The model features a Battle of Britain paint scheme patterned after Adolf Galland's Emil. Artwork for this scheme appears on the cover of Squadron/Signal Publication's Messerschmitt Bf 109 In Action, Part 1.

The paint on this model was shaded and oversprayed to appear weathered and sun-bleached to represent the war-weary Emil. The underside was painted with a combination of Model Master aircraft gray and French light blue enamels.

Each panel was accented with slightly lighter color in their middle to subtly help the wear effect.

The upper surfaces were painted with a combination of Model Master Medium and Dark Gray enamels over AeroMaster Light Gray acrylic. The pattern on the wings and horizontal empenage surfaces was painted with a "soft splinter" pattern. This was achieved by masking the darker areas with 5-10mm tall stand-offs.

The fuselage was given an undercoat of light gray acrylic and permitted to dry a few days. The soft splinter pattern on the top of the fuselage was then airbrushed on; first with the medium gray, and then the dark gray. The sides of the fuselage were painted with a mottled combination of dark gray over-sprayed in spots with the base acrylic. Spraying light gray between the stringer rivet patterns gave the panels a sun-faded effect. After a few days of drying, Future floor polish was used to seal the paint. When the decals had been put on, additional light gray was sprayed onto them to give them a faded effect.

The kit decals were used in a combination that best represented Galland’s aircraft during the Battle of Britain.

Setting solution was used to soften these thick but fairly well printed decals during application. Due to the raised rivet patterns and deep panel lines, a cotton swab was used to gently roll the softened decals flat into and around the surface features. The result was very pleasing - the decals almost look painted-on. Future was thinly brushed on to each decal to seal it and make any film disappear.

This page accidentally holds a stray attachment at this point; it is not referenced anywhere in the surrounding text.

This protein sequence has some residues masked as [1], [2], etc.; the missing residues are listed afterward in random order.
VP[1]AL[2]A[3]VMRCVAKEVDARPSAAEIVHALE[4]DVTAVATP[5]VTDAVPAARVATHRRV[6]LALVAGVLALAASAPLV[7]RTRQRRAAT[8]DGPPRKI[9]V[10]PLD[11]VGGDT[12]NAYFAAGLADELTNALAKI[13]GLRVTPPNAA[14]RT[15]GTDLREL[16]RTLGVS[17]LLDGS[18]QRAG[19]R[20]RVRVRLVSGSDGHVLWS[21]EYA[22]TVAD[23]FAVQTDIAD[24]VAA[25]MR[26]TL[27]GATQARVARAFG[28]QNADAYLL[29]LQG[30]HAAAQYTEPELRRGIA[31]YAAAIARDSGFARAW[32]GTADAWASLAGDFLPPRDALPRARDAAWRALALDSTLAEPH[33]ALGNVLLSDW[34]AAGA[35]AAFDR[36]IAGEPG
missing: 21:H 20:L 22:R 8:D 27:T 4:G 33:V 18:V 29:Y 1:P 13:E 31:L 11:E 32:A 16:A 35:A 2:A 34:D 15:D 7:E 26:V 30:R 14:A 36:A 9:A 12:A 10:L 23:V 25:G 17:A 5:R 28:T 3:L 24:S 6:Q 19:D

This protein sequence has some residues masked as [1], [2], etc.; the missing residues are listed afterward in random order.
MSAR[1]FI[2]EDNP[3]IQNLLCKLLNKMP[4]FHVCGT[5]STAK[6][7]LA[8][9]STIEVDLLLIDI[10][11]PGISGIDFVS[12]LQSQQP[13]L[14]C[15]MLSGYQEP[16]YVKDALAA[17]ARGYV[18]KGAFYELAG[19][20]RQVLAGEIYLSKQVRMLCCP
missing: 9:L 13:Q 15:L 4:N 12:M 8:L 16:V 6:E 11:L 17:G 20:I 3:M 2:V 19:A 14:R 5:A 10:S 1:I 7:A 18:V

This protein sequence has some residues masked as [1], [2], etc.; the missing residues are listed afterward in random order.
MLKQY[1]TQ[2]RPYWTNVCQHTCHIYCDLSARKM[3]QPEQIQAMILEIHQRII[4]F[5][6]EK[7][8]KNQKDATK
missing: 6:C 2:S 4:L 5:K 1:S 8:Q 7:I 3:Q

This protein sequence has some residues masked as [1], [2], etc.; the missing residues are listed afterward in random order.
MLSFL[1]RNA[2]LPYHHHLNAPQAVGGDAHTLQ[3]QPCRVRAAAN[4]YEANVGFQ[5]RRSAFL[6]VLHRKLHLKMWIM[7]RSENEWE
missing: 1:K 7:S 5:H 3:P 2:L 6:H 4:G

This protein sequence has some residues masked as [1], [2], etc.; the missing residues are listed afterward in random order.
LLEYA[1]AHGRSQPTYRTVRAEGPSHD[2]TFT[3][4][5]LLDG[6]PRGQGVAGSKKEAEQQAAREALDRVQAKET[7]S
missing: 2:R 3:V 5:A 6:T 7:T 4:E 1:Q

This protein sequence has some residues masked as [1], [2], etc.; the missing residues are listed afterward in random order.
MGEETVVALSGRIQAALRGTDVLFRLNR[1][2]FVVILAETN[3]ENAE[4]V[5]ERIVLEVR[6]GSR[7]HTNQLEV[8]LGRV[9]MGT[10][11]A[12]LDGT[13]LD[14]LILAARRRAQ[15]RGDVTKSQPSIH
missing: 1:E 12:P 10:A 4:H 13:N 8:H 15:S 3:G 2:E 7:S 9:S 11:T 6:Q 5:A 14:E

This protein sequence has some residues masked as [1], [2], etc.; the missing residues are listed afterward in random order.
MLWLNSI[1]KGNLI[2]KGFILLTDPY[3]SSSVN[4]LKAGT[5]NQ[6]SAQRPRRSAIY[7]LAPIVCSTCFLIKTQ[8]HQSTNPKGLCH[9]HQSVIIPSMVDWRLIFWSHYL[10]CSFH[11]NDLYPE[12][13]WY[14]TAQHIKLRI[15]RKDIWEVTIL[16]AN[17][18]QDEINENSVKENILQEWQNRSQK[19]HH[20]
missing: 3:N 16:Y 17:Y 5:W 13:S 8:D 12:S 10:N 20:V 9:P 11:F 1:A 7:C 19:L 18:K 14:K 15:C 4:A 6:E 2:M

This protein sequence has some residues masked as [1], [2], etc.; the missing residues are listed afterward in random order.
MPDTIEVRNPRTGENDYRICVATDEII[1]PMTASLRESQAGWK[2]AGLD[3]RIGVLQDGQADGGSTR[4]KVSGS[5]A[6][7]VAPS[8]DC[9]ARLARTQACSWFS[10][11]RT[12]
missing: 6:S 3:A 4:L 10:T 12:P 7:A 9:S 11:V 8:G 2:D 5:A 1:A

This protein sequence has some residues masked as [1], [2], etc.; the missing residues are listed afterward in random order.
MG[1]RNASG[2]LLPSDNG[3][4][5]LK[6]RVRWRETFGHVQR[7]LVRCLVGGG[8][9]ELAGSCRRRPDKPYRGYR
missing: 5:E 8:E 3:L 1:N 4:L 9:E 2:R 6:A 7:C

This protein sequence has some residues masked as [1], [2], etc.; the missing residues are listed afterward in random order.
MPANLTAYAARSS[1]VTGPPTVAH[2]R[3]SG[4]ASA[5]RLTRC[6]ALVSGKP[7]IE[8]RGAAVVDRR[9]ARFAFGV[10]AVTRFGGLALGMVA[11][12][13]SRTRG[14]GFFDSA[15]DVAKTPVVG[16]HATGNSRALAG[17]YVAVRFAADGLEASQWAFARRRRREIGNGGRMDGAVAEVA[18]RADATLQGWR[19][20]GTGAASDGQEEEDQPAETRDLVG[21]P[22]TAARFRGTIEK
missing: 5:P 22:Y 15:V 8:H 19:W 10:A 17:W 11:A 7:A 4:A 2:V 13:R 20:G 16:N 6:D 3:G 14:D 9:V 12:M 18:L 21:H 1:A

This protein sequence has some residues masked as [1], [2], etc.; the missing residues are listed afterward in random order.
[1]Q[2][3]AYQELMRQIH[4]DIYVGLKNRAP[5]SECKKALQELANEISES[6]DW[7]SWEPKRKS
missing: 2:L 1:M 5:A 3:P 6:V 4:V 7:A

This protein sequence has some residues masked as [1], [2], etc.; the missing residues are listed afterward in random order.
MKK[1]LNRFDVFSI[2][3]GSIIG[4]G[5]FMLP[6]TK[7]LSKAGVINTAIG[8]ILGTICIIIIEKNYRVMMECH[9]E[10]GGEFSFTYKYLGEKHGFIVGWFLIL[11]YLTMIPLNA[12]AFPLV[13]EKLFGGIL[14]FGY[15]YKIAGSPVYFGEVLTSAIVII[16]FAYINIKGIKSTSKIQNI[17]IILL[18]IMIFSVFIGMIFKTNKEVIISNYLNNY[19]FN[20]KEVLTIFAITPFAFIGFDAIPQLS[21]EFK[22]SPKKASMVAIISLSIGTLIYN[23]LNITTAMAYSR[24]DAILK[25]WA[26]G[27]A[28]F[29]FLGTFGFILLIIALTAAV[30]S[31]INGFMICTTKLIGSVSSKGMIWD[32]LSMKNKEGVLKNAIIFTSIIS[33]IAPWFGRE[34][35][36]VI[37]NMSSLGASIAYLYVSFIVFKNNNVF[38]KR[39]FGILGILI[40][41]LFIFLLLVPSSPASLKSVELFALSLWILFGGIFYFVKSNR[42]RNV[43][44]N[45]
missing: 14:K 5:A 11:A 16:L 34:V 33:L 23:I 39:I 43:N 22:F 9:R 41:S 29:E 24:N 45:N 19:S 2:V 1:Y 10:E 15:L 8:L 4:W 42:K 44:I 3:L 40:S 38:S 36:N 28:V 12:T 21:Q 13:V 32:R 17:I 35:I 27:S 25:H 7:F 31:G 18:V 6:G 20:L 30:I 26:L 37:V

As noted above, a light dusting of the black crosses with light gray gave them a more realistic appearance.

 

 

F i n i s h i n g

 

The model was completed with a few final weathering touches.

Small amounts of tan acrylic were rolled onto the wheels to simulate the mud seen in many photos of the Emil. Engine exhaust and panel lines were duplicated with Tamiya "smoke" applied very thinly. Several coats behind the engine exhausts were required to achieve the effect. Paint chips and small areas of wear were speckled or dry brushed with chrome enamel. The panel lines were washed with a burnt umber water-soluble paint that was thinned with a tiny amount of liquid soap to reduce its surface tension. Finally, the rudder control rods and the radio antenna were made from stretched sprue, painted and glued in place with crazy glue.

 

 

C o n c l u s i o n

 

This Emil really drew some comments when finished and parked in my office. It’s sheer size begs to be noticed and if the modeler is inclined, he can "go to town" adding as much detail to this as he wants.

It’s not a difficult model to build, but some level of extra effort will be required if the modeler wishes to correct the many small flaws.

The end product will be an enjoyable addition to any collection.

 


Models, Description and Images Copyright 1999 by Mark Mallinson
Page Created 14 March, 1999
Last Updated 26 July, 2007

Back to HyperScale Main Page

Back to Feature Articles Index